The result is growing public anger. It doesn’t help that the private welfare firms have sustained enormous profits (almost double the average for the corporate sector as a whole) while contriving to pay hardly any taxes. In one recent opinion poll 62% of Swedes thought excluding profit-making businesses from public health, education and care was either a ‘good idea’ or a ‘very good idea’. Another found that 90% felt profit in public sector should be either forbidden or more heavily regulated. Since 2014 is a ‘super-election year’ in Sweden, with European elections in May and local and general elections in September, politicians want to show that they are listening. At ABF-Huset, the MPs on the panel compete to sound the most indignant. There are lots of lines about ‘standing up to big business’ and ‘putting people first’. As a rule, the questions are much more interesting than the answers. Most come from workers in the welfare sector, both public and private.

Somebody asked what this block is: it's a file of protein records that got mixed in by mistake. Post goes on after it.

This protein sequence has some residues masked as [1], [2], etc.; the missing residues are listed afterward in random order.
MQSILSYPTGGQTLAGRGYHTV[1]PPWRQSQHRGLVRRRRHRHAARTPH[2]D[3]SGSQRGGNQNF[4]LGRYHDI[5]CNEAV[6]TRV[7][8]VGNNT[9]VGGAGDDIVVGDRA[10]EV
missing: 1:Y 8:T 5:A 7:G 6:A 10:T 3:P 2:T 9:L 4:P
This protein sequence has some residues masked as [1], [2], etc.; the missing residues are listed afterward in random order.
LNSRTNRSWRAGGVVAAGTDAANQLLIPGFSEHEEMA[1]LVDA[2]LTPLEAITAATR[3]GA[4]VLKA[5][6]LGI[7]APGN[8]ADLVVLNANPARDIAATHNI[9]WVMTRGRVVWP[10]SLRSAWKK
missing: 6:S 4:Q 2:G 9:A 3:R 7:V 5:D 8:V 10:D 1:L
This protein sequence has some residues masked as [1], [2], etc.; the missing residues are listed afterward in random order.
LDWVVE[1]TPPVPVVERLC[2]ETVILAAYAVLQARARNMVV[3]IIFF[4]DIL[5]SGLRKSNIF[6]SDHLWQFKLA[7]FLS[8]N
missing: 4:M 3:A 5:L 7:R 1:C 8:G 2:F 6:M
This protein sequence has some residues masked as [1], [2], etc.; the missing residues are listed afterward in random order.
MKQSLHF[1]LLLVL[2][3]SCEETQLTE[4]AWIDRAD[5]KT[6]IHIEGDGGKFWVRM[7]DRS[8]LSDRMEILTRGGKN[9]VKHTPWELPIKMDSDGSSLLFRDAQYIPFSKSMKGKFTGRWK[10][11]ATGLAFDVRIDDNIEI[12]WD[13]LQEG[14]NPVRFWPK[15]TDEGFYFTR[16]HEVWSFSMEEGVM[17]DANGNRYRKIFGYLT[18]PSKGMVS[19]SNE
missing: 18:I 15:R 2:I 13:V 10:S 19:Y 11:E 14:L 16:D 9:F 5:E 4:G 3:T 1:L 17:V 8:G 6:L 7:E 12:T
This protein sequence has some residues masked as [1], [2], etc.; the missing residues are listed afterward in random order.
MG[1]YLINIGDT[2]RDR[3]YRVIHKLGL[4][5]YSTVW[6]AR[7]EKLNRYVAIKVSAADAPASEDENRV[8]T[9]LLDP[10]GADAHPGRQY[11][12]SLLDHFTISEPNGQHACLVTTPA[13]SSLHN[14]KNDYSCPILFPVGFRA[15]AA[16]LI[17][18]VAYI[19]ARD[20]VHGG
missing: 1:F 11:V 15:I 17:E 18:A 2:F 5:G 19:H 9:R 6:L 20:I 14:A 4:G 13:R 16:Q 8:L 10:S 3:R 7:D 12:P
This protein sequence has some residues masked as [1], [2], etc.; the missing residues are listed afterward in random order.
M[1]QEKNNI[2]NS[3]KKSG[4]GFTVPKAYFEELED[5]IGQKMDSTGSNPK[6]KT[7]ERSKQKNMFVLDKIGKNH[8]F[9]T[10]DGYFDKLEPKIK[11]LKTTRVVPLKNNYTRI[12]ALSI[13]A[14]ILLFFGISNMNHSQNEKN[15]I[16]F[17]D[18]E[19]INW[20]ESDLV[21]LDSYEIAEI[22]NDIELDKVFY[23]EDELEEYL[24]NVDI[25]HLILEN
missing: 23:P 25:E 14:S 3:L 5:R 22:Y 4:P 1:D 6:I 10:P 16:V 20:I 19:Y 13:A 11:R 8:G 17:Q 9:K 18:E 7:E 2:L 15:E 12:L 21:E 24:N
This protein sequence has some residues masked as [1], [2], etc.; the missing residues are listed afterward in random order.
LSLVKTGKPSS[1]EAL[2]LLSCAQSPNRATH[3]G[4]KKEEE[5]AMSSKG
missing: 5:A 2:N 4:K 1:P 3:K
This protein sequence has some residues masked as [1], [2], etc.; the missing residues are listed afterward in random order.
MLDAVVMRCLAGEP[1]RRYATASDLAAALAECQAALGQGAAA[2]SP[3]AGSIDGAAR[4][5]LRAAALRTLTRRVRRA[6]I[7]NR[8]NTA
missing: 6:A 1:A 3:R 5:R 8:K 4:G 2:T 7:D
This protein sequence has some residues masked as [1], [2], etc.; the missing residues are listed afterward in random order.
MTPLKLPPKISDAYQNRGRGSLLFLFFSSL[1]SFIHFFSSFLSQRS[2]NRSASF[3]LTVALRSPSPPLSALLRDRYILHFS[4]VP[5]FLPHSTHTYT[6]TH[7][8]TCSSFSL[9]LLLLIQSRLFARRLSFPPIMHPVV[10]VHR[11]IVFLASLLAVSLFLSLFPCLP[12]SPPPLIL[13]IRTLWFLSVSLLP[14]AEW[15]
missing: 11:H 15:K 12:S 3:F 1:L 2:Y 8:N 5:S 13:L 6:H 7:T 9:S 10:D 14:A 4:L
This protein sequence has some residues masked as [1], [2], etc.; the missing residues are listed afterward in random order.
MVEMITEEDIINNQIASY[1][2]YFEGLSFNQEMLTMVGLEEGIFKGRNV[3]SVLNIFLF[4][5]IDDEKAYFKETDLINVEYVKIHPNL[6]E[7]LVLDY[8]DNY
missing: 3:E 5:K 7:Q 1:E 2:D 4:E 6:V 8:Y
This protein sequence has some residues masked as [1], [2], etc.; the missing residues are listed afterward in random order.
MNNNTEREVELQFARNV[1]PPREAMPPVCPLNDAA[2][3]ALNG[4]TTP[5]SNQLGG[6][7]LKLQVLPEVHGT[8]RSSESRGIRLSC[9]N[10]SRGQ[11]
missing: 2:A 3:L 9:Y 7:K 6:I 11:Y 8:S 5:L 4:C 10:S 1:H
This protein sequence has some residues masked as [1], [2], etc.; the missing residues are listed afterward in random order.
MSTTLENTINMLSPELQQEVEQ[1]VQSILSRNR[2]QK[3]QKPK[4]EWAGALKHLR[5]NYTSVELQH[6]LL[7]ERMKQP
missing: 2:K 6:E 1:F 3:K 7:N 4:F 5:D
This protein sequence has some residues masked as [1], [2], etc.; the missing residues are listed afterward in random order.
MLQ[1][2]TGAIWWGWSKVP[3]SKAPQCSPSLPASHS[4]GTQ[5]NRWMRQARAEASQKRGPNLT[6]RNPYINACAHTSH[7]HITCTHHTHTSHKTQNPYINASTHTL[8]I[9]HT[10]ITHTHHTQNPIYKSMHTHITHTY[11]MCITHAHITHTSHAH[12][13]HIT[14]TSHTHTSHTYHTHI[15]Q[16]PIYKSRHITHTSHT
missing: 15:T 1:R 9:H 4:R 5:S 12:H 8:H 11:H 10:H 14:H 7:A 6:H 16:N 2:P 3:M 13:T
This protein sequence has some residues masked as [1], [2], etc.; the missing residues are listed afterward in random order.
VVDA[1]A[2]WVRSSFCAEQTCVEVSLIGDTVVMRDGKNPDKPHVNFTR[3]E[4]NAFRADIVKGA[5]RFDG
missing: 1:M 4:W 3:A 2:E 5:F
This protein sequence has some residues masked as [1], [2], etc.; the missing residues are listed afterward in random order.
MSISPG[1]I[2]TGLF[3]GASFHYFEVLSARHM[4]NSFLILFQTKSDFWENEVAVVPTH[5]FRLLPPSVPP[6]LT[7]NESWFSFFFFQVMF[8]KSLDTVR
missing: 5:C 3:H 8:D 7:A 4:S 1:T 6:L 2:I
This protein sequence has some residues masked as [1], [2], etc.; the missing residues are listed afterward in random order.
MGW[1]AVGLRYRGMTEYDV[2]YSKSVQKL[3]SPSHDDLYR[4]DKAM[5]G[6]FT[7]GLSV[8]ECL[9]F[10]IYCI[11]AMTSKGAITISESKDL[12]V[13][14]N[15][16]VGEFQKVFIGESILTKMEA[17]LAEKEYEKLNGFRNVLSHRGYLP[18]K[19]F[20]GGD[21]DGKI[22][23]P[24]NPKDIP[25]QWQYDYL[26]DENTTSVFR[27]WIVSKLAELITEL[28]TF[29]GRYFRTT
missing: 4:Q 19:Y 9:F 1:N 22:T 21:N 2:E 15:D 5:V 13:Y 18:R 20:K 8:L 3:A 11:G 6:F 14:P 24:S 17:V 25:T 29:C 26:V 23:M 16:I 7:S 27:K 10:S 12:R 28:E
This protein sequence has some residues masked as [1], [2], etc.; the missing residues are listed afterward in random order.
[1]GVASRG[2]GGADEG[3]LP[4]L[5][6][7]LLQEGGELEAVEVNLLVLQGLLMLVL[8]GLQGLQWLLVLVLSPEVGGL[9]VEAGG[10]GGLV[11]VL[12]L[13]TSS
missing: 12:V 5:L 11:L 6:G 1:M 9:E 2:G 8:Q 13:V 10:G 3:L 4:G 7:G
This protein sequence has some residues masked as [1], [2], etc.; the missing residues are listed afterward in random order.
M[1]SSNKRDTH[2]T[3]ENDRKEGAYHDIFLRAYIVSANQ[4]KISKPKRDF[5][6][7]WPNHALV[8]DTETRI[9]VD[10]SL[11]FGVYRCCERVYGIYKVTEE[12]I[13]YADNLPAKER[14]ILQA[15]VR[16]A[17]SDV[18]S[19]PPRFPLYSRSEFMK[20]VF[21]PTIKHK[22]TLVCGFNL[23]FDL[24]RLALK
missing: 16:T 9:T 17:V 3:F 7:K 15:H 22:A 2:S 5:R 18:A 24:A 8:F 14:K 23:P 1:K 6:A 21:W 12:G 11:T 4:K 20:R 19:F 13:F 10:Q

Petter, a secondary school teacher, tells how schools in this suburb are drained of resources while one free school after another has opened up in the rich neighbourhoods on the other side of town. He worries that in politicians’ shallow squabble over PISA results something much nastier is being overlooked – the combination of profit motive and ‘free choice’ system is creating a class apartheid. Anna, a young nurse, says that she is almost ready to quit, and that many of her colleagues feel the same. ‘Every day we end work worried, angry and confused. We just don’t have the resources we need to do a good job, to make care humane, help patients feel secure.’ She describes how new management practices have left them with less and less time to attend to patients, how the pressure and stress lead to deadly mistakes. ‘Get to the question,’ says a voice from the back. ‘No,’ shouts another immediately, ‘tell it like it is!’ Cheers, a round of applause.